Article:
The Wallace Collection

The Wallace Collection, A Family Collection, A National Museum, An International Treasure House
  • Chest-of-Drawers
  • Attributed to Bernard Molitor (1755 - 1833)
  • France
  • c. 1788
  • Oak, veneered with mahogany, gilt bronze, brass locks, steel springs in side drawer compartments, Carrara marble top, gilt-bronze and steel key
  • Object size: 85.8 x 143.3 x 57.3 cm
  • Inscription: 'Gauche' In pencil
  • F249
  • Dining Room
Images & Media
Further Reading
  • Called a 'commode à vantaux' (to denote a chest-of-drawers with doors), this is attributed to the ébéniste Bernard Molitor (1755-1833) on the basis of the fastidious workmanship which is characteristic of his oeuvre and of certain gilt-bronze mounts that are also found on pieces stamped by him, such as the frieze drawer mount with the chaplet of lilies-of-the-valley framing the keyhole and the ivy spiralling around columns at the front corners. Since it lacks a stamp, it may well be one of his earliest works and dated to the beginning of his career as an independent cabinetmaker.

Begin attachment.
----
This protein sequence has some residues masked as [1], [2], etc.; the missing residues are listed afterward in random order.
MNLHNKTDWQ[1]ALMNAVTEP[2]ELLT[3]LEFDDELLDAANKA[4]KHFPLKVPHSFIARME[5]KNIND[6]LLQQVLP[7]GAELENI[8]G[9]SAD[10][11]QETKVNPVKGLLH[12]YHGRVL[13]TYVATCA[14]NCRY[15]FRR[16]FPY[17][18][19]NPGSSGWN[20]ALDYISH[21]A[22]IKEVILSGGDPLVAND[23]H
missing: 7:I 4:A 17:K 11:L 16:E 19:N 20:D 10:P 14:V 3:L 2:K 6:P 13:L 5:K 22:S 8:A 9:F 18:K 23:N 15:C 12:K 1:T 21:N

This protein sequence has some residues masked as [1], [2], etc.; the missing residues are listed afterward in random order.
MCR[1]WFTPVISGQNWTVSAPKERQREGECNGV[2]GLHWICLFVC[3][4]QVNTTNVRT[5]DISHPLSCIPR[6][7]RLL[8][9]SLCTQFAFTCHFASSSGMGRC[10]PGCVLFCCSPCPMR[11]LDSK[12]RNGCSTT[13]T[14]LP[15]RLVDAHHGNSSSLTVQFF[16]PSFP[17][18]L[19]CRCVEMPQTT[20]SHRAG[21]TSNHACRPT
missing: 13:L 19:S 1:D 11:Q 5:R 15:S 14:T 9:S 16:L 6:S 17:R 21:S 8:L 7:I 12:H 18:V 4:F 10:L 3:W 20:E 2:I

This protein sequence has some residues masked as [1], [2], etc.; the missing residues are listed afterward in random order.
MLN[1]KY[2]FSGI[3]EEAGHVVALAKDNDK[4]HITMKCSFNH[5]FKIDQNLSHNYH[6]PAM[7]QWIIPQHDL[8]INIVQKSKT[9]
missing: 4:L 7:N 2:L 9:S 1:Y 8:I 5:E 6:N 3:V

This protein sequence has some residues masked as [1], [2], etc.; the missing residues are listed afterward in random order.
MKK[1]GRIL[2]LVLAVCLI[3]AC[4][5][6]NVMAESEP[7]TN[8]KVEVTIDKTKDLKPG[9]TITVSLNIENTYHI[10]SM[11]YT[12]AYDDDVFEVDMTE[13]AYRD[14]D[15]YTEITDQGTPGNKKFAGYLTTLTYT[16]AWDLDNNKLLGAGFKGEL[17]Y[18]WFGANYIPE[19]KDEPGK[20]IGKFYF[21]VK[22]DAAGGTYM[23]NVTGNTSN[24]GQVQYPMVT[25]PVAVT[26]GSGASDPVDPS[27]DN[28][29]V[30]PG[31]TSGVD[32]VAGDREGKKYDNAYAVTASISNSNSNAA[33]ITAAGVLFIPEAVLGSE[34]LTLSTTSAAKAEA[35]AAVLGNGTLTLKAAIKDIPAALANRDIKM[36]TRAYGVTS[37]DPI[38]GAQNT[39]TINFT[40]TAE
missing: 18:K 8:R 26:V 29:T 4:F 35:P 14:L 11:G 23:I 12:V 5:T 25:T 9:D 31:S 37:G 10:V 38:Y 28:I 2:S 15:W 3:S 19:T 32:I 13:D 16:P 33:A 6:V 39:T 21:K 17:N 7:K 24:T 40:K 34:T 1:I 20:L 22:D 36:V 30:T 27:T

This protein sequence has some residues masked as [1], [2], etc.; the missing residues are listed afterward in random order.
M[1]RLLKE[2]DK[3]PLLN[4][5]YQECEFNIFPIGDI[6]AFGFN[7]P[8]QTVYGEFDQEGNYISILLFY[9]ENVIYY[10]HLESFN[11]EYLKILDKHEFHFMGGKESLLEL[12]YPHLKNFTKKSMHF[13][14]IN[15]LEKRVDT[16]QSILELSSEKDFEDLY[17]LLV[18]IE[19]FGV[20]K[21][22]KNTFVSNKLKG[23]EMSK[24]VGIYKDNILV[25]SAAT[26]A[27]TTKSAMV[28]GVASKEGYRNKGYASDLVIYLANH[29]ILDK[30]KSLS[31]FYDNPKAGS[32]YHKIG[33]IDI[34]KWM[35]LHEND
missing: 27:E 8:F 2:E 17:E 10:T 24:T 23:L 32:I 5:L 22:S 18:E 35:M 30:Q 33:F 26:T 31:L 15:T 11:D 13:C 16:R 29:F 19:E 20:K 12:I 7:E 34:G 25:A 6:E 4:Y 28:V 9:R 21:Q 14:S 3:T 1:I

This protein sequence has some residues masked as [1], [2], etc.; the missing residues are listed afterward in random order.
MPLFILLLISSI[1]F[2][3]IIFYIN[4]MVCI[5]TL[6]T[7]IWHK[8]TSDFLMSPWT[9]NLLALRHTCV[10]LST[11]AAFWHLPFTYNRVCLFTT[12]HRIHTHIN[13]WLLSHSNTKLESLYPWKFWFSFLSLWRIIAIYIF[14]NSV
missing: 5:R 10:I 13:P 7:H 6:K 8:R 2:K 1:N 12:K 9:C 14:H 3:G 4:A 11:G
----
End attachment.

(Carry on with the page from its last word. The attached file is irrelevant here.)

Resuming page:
It is, however, close in style to a number of pieces by Riesener and was probably made when Molitor was still established in the Cour de l'Orme of the Arsenal, near the Riesener workshop, before he moved to the rue de Bourbon in the summer of 1788. Similarities to work by Riesener include the frieze mount, the spiralling ivy around the legs and the way in which the waterleaf borders around the main mahogany panels have indented corners with rosettes mounted outside. The tripartite front is also influenced by Riesener designs.
    The mahogany veneers have been chosen with utmost care and reflect the evolving interest in plainer wood finishes rather than marquetry, a fashion that was in large part due to the Anglophilia of the 1780s. The white Carrara marble used for the top and side shelves was also characteristic of this refined neo-classicism.